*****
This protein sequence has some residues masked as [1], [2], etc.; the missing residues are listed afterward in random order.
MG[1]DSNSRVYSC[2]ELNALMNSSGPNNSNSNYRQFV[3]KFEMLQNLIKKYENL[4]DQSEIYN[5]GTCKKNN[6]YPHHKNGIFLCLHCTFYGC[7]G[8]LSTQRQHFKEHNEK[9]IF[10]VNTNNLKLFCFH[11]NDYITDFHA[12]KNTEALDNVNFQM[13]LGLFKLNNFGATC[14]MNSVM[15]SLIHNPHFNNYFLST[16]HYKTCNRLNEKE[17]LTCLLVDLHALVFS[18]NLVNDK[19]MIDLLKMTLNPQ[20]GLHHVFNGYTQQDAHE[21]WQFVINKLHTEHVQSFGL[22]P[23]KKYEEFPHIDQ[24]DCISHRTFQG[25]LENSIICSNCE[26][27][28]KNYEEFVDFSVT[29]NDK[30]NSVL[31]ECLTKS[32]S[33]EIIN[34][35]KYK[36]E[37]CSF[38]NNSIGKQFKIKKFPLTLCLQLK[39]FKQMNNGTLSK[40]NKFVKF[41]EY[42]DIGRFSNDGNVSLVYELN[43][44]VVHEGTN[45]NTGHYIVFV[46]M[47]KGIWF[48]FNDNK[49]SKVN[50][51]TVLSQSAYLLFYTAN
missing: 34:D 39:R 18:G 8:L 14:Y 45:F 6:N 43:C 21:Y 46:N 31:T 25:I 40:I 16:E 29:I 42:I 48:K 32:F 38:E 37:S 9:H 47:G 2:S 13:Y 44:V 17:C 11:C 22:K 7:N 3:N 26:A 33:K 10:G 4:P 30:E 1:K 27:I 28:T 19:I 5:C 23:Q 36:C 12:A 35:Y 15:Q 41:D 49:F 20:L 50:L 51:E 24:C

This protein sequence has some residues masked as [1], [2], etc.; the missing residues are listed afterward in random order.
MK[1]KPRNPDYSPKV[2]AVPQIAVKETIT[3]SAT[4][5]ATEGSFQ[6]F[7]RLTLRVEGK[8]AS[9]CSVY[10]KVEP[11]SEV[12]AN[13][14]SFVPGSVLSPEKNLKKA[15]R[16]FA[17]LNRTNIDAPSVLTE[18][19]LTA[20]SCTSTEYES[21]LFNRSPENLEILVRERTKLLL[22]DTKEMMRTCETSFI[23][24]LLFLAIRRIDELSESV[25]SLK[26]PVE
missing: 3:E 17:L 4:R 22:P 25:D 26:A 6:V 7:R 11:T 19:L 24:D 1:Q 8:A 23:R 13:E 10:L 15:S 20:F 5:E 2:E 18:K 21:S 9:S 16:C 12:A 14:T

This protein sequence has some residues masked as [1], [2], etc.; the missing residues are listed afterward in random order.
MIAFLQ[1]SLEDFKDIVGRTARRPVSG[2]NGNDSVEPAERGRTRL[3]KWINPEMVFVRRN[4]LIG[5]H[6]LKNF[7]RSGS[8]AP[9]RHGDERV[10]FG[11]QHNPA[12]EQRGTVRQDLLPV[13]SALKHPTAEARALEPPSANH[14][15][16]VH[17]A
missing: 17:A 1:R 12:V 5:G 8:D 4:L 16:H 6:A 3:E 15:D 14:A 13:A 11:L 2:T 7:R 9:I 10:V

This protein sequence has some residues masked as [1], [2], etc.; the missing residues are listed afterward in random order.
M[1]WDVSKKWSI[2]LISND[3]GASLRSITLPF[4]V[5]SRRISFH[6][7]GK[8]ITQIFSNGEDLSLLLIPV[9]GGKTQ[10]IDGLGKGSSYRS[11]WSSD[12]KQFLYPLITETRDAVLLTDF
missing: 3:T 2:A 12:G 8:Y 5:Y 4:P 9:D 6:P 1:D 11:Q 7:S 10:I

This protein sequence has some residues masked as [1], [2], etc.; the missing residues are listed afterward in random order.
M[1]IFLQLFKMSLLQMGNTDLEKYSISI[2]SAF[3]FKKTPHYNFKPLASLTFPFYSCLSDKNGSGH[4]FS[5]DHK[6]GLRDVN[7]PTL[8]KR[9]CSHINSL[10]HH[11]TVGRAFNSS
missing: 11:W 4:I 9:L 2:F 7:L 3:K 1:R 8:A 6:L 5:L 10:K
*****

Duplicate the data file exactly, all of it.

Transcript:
This protein sequence has some residues masked as [1], [2], etc.; the missing residues are listed afterward in random order.
MG[1]DSNSRVYSC[2]ELNALMNSSGPNNSNSNYRQFV[3]KFEMLQNLIKKYENL[4]DQSEIYN[5]GTCKKNN[6]YPHHKNGIFLCLHCTFYGC[7]G[8]LSTQRQHFKEHNEK[9]IF[10]VNTNNLKLFCFH[11]NDYITDFHA[12]KNTEALDNVNFQM[13]LGLFKLNNFGATC[14]MNSVM[15]SLIHNPHFNNYFLST[16]HYKTCNRLNEKE[17]LTCLLVDLHALVFS[18]NLVNDK[19]MIDLLKMTLNPQ[20]GLHHVFNGYTQQDAHE[21]WQFVINKLHTEHVQSFGL[22]P[23]KKYEEFPHIDQ[24]DCISHRTFQG[25]LENSIICSNCE[26][27][28]KNYEEFVDFSVT[29]NDK[30]NSVL[31]ECLTKS[32]S[33]EIIN[34][35]KYK[36]E[37]CSF[38]NNSIGKQFKIKKFPLTLCLQLK[39]FKQMNNGTLSK[40]NKFVKF[41]EY[42]DIGRFSNDGNVSLVYELN[43][44]VVHEGTN[45]NTGHYIVFV[46]M[47]KGIWF[48]FNDNK[49]SKVN[50][51]TVLSQSAYLLFYTAN
missing: 34:D 39:R 18:G 8:L 14:Y 45:F 6:N 43:C 21:Y 46:N 31:T 25:I 40:I 16:E 29:I 42:I 48:K 32:F 38:E 37:S 9:H 47:G 2:S 13:Y 44:V 17:C 11:C 22:K 7:N 3:N 26:A 33:K 10:G 4:P 30:E 1:K 27:I 28:T 19:I 5:C 23:Q 36:C 12:A 35:Y 15:Q 41:D 49:F 20:L 50:L 51:E 24:C

This protein sequence has some residues masked as [1], [2], etc.; the missing residues are listed afterward in random order.
MK[1]KPRNPDYSPKV[2]AVPQIAVKETIT[3]SAT[4][5]ATEGSFQ[6]F[7]RLTLRVEGK[8]AS[9]CSVY[10]KVEP[11]SEV[12]AN[13][14]SFVPGSVLSPEKNLKKA[15]R[16]FA[17]LNRTNIDAPSVLTE[18][19]LTA[20]SCTSTEYES[21]LFNRSPENLEILVRERTKLLL[22]DTKEMMRTCETSFI[23][24]LLFLAIRRIDELSESV[25]SLK[26]PVE
missing: 3:E 17:L 4:R 22:P 25:D 26:A 6:V 7:R 11:T 19:L 24:D 1:Q 8:A 23:R 13:E 10:L 15:S 20:F 5:E 2:E 18:K 21:S 9:S 16:C 12:A 14:T

This protein sequence has some residues masked as [1], [2], etc.; the missing residues are listed afterward in random order.
MIAFLQ[1]SLEDFKDIVGRTARRPVSG[2]NGNDSVEPAERGRTRL[3]KWINPEMVFVRRN[4]LIG[5]H[6]LKNF[7]RSGS[8]AP[9]RHGDERV[10]FG[11]QHNPA[12]EQRGTVRQDLLPV[13]SALKHPTAEARALEPPSANH[14][15][16]VH[17]A
missing: 17:A 1:R 12:V 5:G 8:D 4:L 16:H 6:A 3:E 15:D 14:A 13:A 11:L 2:T 7:R 9:I 10:V

This protein sequence has some residues masked as [1], [2], etc.; the missing residues are listed afterward in random order.
M[1]WDVSKKWSI[2]LISND[3]GASLRSITLPF[4]V[5]SRRISFH[6][7]GK[8]ITQIFSNGEDLSLLLIPV[9]GGKTQ[10]IDGLGKGSSYRS[11]WSSD[12]KQFLYPLITETRDAVLLTDF
missing: 3:T 2:A 12:G 8:Y 5:Y 4:P 9:D 6:P 1:D 11:Q 7:S 10:I

This protein sequence has some residues masked as [1], [2], etc.; the missing residues are listed afterward in random order.
M[1]IFLQLFKMSLLQMGNTDLEKYSISI[2]SAF[3]FKKTPHYNFKPLASLTFPFYSCLSDKNGSGH[4]FS[5]DHK[6]GLRDVN[7]PTL[8]KR[9]CSHINSL[10]HH[11]TVGRAFNSS
missing: 11:W 4:I 9:L 2:F 7:L 3:K 1:R 8:A 6:L 5:L 10:K